Meru Mobile Veterinary Unit - June 2013

Summary This report describes the activities of the Mobile Veterinary Unit in Meru for the month of June 2013


This report describes the activities of the Mobile Veterinary Unit in Meru for the month of June 2013. Key among these activities was capture and translocation of 14 elephant bulls from Lewa wildlife conservancy (LWC) and Ol Pejeta conservancy (OPC) to Meru national park (MNP). The activity, which was carried out from 2nd to 24th June 2013 in collaboration with the Veterinary and capture team from KWS headquarters, aimed to move habitual fence breaking elephants to the larger Meru conservation area to reduce human wildlife conflict by crop raiding elephants in agricultural areas in Laikipia.

The unit also relocated into Meru park a female zebra that had strayed out of the park into community land. In addition an injured elephant was reported in Namunyak community conservancy but an attempt to dart for treatment was not successful.

Translocation of elephants from Lewa and Ol pejeta conservancy to Meru national park

Prior to the actual translocation elephant herds were monitored for several weeks by experienced scouts from the conservancies to identify candidates for translocation. Aerial recce and GSM collars were deployed to monitor movements of elephant herds.

Darting was conducted from a helicopter using the Dan-Inject® darting system. The immobilization drug used was etorphine hydrochloride (M99®) 18mg into which hyaluronidase 3500 i.u was added to enhance the absorption of the drug from the darting site. The preferred darting sites were the hindquarters on the rump or thigh muscle.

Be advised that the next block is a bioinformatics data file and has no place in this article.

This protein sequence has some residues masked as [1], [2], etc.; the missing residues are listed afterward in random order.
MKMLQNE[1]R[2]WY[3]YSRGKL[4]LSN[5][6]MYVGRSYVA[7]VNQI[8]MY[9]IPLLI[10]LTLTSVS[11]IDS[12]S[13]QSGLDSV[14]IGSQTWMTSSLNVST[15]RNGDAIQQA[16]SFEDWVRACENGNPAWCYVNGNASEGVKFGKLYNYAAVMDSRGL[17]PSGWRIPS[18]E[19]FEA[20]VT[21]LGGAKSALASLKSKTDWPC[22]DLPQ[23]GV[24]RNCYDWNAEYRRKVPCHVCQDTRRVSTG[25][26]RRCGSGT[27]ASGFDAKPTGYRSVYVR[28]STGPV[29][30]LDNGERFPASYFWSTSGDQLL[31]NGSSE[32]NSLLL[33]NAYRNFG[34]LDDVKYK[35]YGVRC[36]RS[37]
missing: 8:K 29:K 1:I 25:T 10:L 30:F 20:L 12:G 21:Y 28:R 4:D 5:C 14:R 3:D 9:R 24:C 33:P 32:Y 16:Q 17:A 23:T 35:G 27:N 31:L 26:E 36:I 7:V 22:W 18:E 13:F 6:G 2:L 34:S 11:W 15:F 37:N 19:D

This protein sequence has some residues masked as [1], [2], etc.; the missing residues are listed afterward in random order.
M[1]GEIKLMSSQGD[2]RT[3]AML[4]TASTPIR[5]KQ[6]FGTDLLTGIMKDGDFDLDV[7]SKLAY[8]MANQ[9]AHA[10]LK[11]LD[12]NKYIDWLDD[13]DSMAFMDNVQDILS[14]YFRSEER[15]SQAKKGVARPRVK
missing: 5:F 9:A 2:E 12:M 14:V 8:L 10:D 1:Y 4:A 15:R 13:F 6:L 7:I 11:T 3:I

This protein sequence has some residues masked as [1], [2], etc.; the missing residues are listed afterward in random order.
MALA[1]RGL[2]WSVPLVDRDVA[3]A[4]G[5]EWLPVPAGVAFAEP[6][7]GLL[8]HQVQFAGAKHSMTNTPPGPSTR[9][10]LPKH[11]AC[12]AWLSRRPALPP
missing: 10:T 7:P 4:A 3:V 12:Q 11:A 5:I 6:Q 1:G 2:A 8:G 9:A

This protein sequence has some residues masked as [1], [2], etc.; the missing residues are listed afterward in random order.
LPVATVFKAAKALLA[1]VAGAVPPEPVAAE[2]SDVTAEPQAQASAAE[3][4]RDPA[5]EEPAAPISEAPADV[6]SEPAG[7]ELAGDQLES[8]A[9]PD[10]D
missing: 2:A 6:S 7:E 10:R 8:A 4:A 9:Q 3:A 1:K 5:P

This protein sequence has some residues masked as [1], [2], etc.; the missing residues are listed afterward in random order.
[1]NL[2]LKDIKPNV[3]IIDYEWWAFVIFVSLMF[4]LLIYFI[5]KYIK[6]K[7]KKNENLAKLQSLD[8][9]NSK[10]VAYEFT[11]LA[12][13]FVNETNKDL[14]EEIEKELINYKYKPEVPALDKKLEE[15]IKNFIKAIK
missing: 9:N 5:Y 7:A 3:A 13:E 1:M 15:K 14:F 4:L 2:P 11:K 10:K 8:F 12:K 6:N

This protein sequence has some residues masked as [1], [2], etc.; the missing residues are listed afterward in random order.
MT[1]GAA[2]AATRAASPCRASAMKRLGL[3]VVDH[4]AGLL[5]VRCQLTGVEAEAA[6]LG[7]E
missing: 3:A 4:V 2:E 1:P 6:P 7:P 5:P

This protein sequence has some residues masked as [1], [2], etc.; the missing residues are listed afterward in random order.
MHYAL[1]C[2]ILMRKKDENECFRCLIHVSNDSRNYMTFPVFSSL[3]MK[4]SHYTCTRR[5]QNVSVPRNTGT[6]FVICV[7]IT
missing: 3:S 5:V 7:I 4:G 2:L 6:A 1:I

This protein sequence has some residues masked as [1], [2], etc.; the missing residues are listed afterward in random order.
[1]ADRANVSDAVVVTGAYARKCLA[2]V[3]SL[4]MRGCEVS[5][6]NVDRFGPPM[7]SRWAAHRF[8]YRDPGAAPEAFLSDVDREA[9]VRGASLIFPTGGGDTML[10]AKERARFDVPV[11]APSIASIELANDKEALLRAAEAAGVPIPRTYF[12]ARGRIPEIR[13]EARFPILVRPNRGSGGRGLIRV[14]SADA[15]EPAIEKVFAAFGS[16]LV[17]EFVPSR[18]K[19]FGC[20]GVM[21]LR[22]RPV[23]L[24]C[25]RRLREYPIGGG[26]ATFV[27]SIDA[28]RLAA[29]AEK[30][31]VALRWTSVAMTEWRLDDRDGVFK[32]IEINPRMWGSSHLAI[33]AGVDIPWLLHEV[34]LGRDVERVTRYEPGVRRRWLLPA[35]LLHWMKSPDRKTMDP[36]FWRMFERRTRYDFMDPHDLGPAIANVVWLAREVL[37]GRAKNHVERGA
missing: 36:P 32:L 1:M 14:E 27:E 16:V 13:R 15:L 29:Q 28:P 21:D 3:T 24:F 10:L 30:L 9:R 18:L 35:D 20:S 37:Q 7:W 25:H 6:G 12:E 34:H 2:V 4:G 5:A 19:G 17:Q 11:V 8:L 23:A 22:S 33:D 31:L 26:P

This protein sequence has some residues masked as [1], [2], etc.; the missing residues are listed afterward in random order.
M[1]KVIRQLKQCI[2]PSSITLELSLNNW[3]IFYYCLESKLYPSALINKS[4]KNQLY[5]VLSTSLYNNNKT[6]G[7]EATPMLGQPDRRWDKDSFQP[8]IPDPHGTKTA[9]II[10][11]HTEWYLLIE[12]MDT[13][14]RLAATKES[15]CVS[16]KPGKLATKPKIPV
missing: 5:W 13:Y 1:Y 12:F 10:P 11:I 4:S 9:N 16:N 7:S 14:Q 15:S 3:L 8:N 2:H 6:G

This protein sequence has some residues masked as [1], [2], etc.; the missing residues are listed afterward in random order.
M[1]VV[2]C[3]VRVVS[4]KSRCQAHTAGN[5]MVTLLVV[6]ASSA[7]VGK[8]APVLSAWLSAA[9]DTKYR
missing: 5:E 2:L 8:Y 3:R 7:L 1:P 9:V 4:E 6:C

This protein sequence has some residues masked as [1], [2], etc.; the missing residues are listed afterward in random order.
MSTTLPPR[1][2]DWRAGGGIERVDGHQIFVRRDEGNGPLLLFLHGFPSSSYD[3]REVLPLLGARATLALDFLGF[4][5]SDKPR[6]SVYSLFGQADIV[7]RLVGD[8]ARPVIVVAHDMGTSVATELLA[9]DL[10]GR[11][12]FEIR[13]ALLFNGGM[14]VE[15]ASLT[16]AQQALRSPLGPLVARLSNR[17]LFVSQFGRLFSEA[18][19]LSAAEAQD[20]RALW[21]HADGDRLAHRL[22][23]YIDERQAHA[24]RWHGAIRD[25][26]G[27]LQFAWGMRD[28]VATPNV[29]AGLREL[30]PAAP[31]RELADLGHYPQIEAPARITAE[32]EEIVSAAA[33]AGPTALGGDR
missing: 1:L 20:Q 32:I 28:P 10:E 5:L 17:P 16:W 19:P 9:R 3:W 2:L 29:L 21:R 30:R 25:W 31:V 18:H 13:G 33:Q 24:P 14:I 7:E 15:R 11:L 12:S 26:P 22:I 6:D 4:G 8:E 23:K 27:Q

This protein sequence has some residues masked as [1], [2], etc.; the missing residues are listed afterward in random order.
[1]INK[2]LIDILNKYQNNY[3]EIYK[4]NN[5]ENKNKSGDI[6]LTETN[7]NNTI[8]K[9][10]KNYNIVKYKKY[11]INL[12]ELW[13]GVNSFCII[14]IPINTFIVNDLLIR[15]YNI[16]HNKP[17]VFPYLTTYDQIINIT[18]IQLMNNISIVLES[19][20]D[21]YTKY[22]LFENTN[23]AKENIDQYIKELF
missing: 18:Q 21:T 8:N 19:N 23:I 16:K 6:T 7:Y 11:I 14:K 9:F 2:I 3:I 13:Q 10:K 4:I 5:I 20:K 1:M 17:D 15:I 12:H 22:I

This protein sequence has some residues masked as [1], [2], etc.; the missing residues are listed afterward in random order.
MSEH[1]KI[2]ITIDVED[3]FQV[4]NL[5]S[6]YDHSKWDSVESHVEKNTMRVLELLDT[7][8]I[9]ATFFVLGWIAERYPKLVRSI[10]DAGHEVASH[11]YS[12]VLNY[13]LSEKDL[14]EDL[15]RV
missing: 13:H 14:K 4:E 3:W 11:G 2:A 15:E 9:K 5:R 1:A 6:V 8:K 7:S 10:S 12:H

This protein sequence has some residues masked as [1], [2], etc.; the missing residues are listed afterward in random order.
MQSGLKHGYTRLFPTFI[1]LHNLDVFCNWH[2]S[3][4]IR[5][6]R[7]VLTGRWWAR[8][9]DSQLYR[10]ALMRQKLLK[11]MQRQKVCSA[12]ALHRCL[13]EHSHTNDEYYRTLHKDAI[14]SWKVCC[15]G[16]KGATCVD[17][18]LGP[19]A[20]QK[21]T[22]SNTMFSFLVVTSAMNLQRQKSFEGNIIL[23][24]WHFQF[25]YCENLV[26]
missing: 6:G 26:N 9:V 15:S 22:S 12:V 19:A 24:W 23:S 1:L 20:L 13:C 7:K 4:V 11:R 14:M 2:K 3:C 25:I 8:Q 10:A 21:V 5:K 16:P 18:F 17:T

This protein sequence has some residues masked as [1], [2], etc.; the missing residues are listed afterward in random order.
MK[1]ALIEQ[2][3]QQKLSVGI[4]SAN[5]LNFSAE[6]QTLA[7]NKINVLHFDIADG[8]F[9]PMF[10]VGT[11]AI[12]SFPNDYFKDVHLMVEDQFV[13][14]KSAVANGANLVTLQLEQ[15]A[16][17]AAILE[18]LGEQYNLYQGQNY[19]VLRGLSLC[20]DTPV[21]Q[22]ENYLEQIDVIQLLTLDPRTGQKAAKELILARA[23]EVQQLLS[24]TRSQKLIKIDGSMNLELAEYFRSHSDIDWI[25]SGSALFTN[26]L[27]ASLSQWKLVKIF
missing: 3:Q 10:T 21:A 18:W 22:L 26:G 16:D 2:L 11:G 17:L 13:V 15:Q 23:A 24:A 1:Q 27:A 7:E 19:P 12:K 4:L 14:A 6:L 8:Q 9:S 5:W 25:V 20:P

Candidates for darting were identified by an experienced spotter in the helicopter, after which the individual was driven to an open field for darting.

Immobilized elephants were loaded into recovery trucks using cranes and transported to the loading site in a narcotized state. At the loading site, immobilised elephants were transferred into a recovery crate. Here the elephants were revived from anesthesia by intravenous administration of diprenophine Hcl (M5050®) 54 mg intravenously.

Animals were then prodded into an appropriate transportation crate. Animals were transported singly in each of the two chambers of the container to prevent fighting and resulting injuries among the dominant bulls.

At the release site in MNP, the transportation truck was reversed into an offloading ramp and the elephants allowed to walk out voluntarily from the crate.

Results and discussion

Fourteen male elephants were translocated on various dates between 2nd June and 14th June 2013, four from LWC and 10 from OPC (Table 1). The target was 16 elephants; however two candidates for translocation in LWC could not be traced in time.

This represented a trial phase to monitor how the elephants will settle down in Meru conservation area. Elephants traverse a wide range and some translocated individuals have been shown to return to their previous home range after translocation. In this case GSM collars were deployed for post translocation monitoring of individuals.

Relocation of a male zebra 

The community warden at MNP reported that a female adult zebra had strayed out of the park to community area known as nkurunga, approximately 40 kilometers south east of the park. The zebra which was seen among a herd of cattle was habituated but there were fears that it might become wild and dangerous to livestock and people.

Standard immobilization procedure was followed. Darting was conducted on foot using Dan-Inject® darting system. The dart syringe contained Etorphine Hcl 7 mg and Azaperone Hcl 50mg in a single 3 milliliter dart. Induction time was three minutes.

A blindfold was used to prevent visual stimulation. The zebra was loaded into a truck and anesthesia reversed using Diprenophine Hcl 18mg injected intravenously into the jugular vein.

The journey to the park lasted one hour.

Other cases

Namunyak conservancy reported an injured male adult elephant. Attempts to dart were unsuccessful due to the thick bush and rough terrain. The animal is being monitored.


The Meru MVU is grateful for logistical and financial support offered by the David Sheldrick Wildlife Trust.